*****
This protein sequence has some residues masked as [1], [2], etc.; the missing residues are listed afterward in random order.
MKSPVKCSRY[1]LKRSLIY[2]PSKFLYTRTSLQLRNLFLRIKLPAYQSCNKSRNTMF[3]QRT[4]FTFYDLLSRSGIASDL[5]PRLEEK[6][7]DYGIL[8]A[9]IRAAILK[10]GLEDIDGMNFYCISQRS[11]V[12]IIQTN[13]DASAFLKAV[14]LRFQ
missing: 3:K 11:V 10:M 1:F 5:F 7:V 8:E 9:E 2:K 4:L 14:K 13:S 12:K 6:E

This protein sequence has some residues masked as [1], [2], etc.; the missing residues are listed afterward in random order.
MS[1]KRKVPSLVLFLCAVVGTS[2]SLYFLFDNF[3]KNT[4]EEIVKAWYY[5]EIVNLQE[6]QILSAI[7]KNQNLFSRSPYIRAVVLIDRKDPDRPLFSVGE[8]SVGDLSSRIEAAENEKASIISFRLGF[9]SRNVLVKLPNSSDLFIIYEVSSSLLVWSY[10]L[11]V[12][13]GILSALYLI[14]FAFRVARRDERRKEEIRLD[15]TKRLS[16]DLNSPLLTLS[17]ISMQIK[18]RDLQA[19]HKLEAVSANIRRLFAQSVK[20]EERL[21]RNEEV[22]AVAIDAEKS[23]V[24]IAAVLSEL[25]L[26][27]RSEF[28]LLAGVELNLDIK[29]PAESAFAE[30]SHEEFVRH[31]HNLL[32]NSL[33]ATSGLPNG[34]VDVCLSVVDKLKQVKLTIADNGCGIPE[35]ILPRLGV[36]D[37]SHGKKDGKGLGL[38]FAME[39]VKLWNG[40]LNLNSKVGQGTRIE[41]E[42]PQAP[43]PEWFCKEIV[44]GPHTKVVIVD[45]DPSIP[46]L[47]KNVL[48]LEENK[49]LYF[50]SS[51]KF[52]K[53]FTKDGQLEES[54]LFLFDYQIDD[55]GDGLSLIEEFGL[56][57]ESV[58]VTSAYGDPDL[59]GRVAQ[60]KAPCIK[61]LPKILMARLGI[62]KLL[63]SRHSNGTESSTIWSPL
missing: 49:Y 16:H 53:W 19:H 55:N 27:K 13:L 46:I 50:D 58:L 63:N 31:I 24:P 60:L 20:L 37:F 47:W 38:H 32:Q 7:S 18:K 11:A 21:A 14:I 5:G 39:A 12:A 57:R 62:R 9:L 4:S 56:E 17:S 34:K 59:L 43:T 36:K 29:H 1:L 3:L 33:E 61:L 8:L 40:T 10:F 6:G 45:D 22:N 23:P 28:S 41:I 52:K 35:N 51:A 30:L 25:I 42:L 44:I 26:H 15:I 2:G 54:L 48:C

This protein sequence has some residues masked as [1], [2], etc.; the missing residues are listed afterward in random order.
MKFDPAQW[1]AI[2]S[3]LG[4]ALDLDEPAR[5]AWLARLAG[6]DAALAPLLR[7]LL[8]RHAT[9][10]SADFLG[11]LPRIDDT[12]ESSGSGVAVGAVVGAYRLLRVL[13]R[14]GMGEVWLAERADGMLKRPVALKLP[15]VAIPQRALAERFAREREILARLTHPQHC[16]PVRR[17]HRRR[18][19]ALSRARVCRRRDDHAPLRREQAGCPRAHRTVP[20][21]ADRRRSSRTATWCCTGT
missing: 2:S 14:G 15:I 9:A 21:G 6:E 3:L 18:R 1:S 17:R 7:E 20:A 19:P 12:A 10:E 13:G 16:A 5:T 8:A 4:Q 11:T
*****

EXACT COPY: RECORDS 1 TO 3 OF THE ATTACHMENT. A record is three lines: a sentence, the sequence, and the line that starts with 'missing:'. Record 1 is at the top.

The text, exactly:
This protein sequence has some residues masked as [1], [2], etc.; the missing residues are listed afterward in random order.
MKSPVKCSRY[1]LKRSLIY[2]PSKFLYTRTSLQLRNLFLRIKLPAYQSCNKSRNTMF[3]QRT[4]FTFYDLLSRSGIASDL[5]PRLEEK[6][7]DYGIL[8]A[9]IRAAILK[10]GLEDIDGMNFYCISQRS[11]V[12]IIQTN[13]DASAFLKAV[14]LRFQ
missing: 3:K 11:V 10:M 1:F 5:F 7:V 8:E 9:E 2:K 4:L 14:K 13:S 12:K 6:E

This protein sequence has some residues masked as [1], [2], etc.; the missing residues are listed afterward in random order.
MS[1]KRKVPSLVLFLCAVVGTS[2]SLYFLFDNF[3]KNT[4]EEIVKAWYY[5]EIVNLQE[6]QILSAI[7]KNQNLFSRSPYIRAVVLIDRKDPDRPLFSVGE[8]SVGDLSSRIEAAENEKASIISFRLGF[9]SRNVLVKLPNSSDLFIIYEVSSSLLVWSY[10]L[11]V[12][13]GILSALYLI[14]FAFRVARRDERRKEEIRLD[15]TKRLS[16]DLNSPLLTLS[17]ISMQIK[18]RDLQA[19]HKLEAVSANIRRLFAQSVK[20]EERL[21]RNEEV[22]AVAIDAEKS[23]V[24]IAAVLSEL[25]L[26][27]RSEF[28]LLAGVELNLDIK[29]PAESAFAE[30]SHEEFVRH[31]HNLL[32]NSL[33]ATSGLPNG[34]VDVCLSVVDKLKQVKLTIADNGCGIPE[35]ILPRLGV[36]D[37]SHGKKDGKGLGL[38]FAME[39]VKLWNG[40]LNLNSKVGQGTRIE[41]E[42]PQAP[43]PEWFCKEIV[44]GPHTKVVIVD[45]DPSIP[46]L[47]KNVL[48]LEENK[49]LYF[50]SS[51]KF[52]K[53]FTKDGQLEES[54]LFLFDYQIDD[55]GDGLSLIEEFGL[56][57]ESV[58]VTSAYGDPDL[59]GRVAQ[60]KAPCIK[61]LPKILMARLGI[62]KLL[63]SRHSNGTESSTIWSPL
missing: 49:Y 16:H 53:W 19:H 55:N 27:K 13:L 46:I 50:D 58:L 63:N 31:I 24:P 60:L 20:L 37:F 47:W 38:H 32:Q 7:S 18:K 11:A 21:A 14:I 5:G 39:A 12:A 57:R 62:R 9:L 4:S 56:E 17:S 34:K 59:L 43:T 36:K 29:H 1:L 3:L 33:E 61:L 8:L 40:T 10:F 6:G 45:D 22:N 23:P 28:S 41:I 52:K 35:N 51:A 30:L 25:I 42:L 44:I 26:H 15:I 2:G 54:L 48:C

This protein sequence has some residues masked as [1], [2], etc.; the missing residues are listed afterward in random order.
MKFDPAQW[1]AI[2]S[3]LG[4]ALDLDEPAR[5]AWLARLAG[6]DAALAPLLR[7]LL[8]RHAT[9][10]SADFLG[11]LPRIDDT[12]ESSGSGVAVGAVVGAYRLLRVL[13]R[14]GMGEVWLAERADGMLKRPVALKLP[15]VAIPQRALAERFAREREILARLTHPQHC[16]PVRR[17]HRRR[18][19]ALSRARVCRRRDDHAPLRREQAGCPRAHRTVP[20][21]ADRRRSSRTATWCCTGT
missing: 2:S 14:G 15:I 9:A 21:G 6:E 3:L 18:R 1:S 17:R 7:E 20:A 19:P 12:A 10:E 13:G 16:A 5:T 8:A 4:Q 11:T